After the bronze has melted the workers lift the vessel from the ground and hang it on a rack from where the melted bronze is poured in to the casting pots one by one. In here too the casting pots are filled half with boiling water so that the bronze “puck” won’t stick in the bottom. After this the pucks are put on the side to cool off. One day of casting will provide about 40 cymbals.


After casting the cymbals go to hammering which is the most critical part of creating a cymbal. Depending on the size of the hammer, number of strikes and the way of the hammer hitting on the surface the cymbal gets its shape and sound characteristics.
Tommi (Social Brand Manager of Zultan) and Adrian (Thomann’s Product Manager, drums & percussion) got to try the hammering and it was really hard! The guys who hammer the cymbals make it look so easy but it was anything but easy! There’s a special technique to the hammering: The hand that you are hammering with stays still and pounds to the same place and the other hand moves the cymbal up and down and sideways. This SHOULD be an easy task for a drummer but…


The last part of the process is the finishing touches which has 3 steps:
1. Milling:  In the milling process the cymbal is given its shape and look of the surface and it also affects the cymbal’s thickness. There are different chisel-like tools and wooden sticks used to carve the surface of the cymbal while it spins rapidly.
2. Polishing:  This part of the process protects the cymbal’s surface from dust and dirt and provides a longer life for the cymbal.
3. Logo printing:  The Zultan logo is printed by hand on each cymbal.

Designing new cymbals

We also got to design new cymbals in the factories. Adrian had a certain cymbal type in mind which could be a good addition to the Zultan family. The guys in the factories immediately said “Yes in fact we can do it now!“. We were stoked by the friendliness and kindness of these people and about the fact that they were ready to provide us a cymbal we were looking for right away!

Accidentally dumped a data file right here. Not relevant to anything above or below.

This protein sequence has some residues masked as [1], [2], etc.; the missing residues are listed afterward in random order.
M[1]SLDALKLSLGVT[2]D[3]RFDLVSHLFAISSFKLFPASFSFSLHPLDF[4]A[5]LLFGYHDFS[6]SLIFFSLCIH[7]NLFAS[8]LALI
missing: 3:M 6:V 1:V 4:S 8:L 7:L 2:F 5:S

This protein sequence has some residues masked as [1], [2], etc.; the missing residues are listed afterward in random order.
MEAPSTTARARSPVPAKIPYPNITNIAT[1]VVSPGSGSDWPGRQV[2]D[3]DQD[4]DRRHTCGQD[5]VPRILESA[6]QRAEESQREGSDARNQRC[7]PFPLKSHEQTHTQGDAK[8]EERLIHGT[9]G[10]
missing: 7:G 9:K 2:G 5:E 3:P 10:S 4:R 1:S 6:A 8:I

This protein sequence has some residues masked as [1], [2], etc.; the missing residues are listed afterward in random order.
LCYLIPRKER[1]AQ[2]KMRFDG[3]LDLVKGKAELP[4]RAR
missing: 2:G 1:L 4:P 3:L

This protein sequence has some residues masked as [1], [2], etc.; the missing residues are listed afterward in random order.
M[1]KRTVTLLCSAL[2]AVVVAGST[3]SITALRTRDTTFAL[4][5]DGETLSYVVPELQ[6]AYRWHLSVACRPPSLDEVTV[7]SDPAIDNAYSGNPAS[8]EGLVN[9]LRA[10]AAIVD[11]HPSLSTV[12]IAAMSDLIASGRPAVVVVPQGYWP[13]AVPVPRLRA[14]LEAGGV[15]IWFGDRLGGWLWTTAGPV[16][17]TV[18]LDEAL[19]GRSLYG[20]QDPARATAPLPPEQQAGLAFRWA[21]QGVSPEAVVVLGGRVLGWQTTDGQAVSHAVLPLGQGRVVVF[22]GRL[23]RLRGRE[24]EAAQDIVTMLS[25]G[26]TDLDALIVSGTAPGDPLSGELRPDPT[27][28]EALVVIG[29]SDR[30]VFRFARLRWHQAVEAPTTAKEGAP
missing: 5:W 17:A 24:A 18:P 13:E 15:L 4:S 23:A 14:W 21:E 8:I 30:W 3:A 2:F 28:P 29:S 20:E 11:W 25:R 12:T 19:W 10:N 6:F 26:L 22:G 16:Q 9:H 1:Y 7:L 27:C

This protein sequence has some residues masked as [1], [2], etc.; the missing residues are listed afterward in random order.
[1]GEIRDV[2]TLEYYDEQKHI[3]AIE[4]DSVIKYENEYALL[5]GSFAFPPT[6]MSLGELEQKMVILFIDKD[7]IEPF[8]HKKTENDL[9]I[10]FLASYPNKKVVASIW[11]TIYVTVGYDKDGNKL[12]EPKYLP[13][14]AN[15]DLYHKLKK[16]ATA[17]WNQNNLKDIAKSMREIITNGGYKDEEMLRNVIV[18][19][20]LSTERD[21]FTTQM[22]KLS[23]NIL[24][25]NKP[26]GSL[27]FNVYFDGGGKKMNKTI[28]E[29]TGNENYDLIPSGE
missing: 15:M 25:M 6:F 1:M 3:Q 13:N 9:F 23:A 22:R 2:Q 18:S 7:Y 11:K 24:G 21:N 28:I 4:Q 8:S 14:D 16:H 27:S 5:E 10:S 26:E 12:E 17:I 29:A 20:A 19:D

So we were testing how different hammers and milling process affect to the sound of the cymbal and modified it depending on how it sounded and came up with very interesting cymbals. Let’s see if there’s going to be a new Zultan series in the future ?

End note

By the way, all of the manufacturers of Zultan uses the scrap metal which generates from the milling to produce new cymbals so nothing goes to waste and we can preserve our planet and keep grooving ?

All in all this experience was very mind opening and it was really interesting to see how these cymbals are really made. I must give a huge shoutout and respect for these people who work in the steaming-hot factories for 9 hours a day, 5 days a week. I couldn’t handle this job for more than 1 day if I worked in those factories… These people make us drummers sound great! // Tommi Kolsi, Zultan Cymbals Social Brand Manager

We hope you enjoyed this tour of Zultan factories in Istanbul! If it was interesting and you would like to know more about Zultan make sure to follow them on Facebook and Instagram so you can keep up with the latest news, pics and videos ?

Author’s gravatar
Joe has been singing since he can remember and started playing guitar when he was 10. He's been using it as a songwriting tool ever since. He is passionate about melody and harmony and admires musicians who create these in unique ways. Check out his alternative / indie projects Best of Feelings and Zef Raček.

One comment

    Thanks for this article. I really enjoyed it. ❤